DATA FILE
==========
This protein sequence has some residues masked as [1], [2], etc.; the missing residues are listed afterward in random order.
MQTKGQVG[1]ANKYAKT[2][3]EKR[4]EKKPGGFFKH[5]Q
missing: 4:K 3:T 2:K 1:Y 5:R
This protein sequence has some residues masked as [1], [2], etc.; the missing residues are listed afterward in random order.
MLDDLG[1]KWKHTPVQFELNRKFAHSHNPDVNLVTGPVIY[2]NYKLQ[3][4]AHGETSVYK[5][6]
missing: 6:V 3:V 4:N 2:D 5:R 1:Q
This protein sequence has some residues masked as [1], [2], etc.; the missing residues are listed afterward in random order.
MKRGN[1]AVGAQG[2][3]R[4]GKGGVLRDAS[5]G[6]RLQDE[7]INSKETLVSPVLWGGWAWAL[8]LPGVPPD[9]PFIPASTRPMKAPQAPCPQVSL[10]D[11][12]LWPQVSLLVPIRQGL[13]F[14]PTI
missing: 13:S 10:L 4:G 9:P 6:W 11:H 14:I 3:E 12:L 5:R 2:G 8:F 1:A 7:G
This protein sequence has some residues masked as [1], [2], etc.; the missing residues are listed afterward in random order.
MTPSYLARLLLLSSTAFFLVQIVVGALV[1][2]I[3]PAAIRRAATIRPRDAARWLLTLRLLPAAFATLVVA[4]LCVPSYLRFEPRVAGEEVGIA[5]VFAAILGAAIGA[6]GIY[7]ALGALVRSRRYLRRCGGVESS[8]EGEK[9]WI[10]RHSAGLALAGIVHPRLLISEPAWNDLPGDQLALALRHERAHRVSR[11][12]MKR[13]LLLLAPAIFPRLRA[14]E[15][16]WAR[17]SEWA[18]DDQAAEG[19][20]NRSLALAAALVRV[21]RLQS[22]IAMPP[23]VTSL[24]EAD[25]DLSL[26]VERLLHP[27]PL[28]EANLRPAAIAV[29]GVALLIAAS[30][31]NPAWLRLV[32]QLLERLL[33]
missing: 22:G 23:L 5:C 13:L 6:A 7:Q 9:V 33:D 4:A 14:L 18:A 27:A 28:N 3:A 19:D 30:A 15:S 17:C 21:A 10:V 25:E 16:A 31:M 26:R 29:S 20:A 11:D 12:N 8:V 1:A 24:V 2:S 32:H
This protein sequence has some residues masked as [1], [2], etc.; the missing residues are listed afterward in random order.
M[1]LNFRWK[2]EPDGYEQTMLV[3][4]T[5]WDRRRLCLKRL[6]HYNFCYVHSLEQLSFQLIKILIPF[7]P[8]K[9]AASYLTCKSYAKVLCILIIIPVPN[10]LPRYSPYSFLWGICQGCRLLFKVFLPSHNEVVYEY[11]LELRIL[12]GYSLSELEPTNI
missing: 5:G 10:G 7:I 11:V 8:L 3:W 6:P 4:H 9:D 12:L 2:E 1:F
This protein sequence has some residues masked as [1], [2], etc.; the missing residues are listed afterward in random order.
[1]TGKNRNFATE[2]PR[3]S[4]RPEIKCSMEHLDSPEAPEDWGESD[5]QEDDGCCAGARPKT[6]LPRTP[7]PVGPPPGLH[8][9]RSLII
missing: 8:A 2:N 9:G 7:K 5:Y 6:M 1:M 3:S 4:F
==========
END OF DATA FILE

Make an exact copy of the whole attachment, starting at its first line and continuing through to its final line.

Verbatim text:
This protein sequence has some residues masked as [1], [2], etc.; the missing residues are listed afterward in random order.
MQTKGQVG[1]ANKYAKT[2][3]EKR[4]EKKPGGFFKH[5]Q
missing: 4:K 3:T 2:K 1:Y 5:R
This protein sequence has some residues masked as [1], [2], etc.; the missing residues are listed afterward in random order.
MLDDLG[1]KWKHTPVQFELNRKFAHSHNPDVNLVTGPVIY[2]NYKLQ[3][4]AHGETSVYK[5][6]
missing: 6:V 3:V 4:N 2:D 5:R 1:Q
This protein sequence has some residues masked as [1], [2], etc.; the missing residues are listed afterward in random order.
MKRGN[1]AVGAQG[2][3]R[4]GKGGVLRDAS[5]G[6]RLQDE[7]INSKETLVSPVLWGGWAWAL[8]LPGVPPD[9]PFIPASTRPMKAPQAPCPQVSL[10]D[11][12]LWPQVSLLVPIRQGL[13]F[14]PTI
missing: 13:S 10:L 4:G 9:P 6:W 11:H 14:I 3:E 12:L 5:R 2:G 8:F 1:A 7:G
This protein sequence has some residues masked as [1], [2], etc.; the missing residues are listed afterward in random order.
MTPSYLARLLLLSSTAFFLVQIVVGALV[1][2]I[3]PAAIRRAATIRPRDAARWLLTLRLLPAAFATLVVA[4]LCVPSYLRFEPRVAGEEVGIA[5]VFAAILGAAIGA[6]GIY[7]ALGALVRSRRYLRRCGGVESS[8]EGEK[9]WI[10]RHSAGLALAGIVHPRLLISEPAWNDLPGDQLALALRHERAHRVSR[11][12]MKR[13]LLLLAPAIFPRLRA[14]E[15][16]WAR[17]SEWA[18]DDQAAEG[19][20]NRSLALAAALVRV[21]RLQS[22]IAMPP[23]VTSL[24]EAD[25]DLSL[26]VERLLHP[27]PL[28]EANLRPAAIAV[29]GVALLIAAS[30][31]NPAWLRLV[32]QLLERLL[33]
missing: 22:G 23:L 5:C 13:L 6:A 7:Q 9:V 33:D 4:A 14:L 18:A 27:A 28:N 3:A 19:D 30:A 15:S 17:C 21:A 10:V 25:E 16:A 31:M 26:R 29:S 20:A 11:D 12:N 8:V 1:A 24:V 2:S 32:H
This protein sequence has some residues masked as [1], [2], etc.; the missing residues are listed afterward in random order.
M[1]LNFRWK[2]EPDGYEQTMLV[3][4]T[5]WDRRRLCLKRL[6]HYNFCYVHSLEQLSFQLIKILIPF[7]P[8]K[9]AASYLTCKSYAKVLCILIIIPVPN[10]LPRYSPYSFLWGICQGCRLLFKVFLPSHNEVVYEY[11]LELRIL[12]GYSLSELEPTNI
missing: 5:G 10:G 7:I 11:V 8:L 3:W 6:P 4:H 9:D 12:L 2:E 1:F
This protein sequence has some residues masked as [1], [2], etc.; the missing residues are listed afterward in random order.
[1]TGKNRNFATE[2]PR[3]S[4]RPEIKCSMEHLDSPEAPEDWGESD[5]QEDDGCCAGARPKT[6]LPRTP[7]PVGPPPGLH[8][9]RSLII
missing: 8:A 2:N 9:G 7:K 5:Y 6:M 1:M 3:S 4:F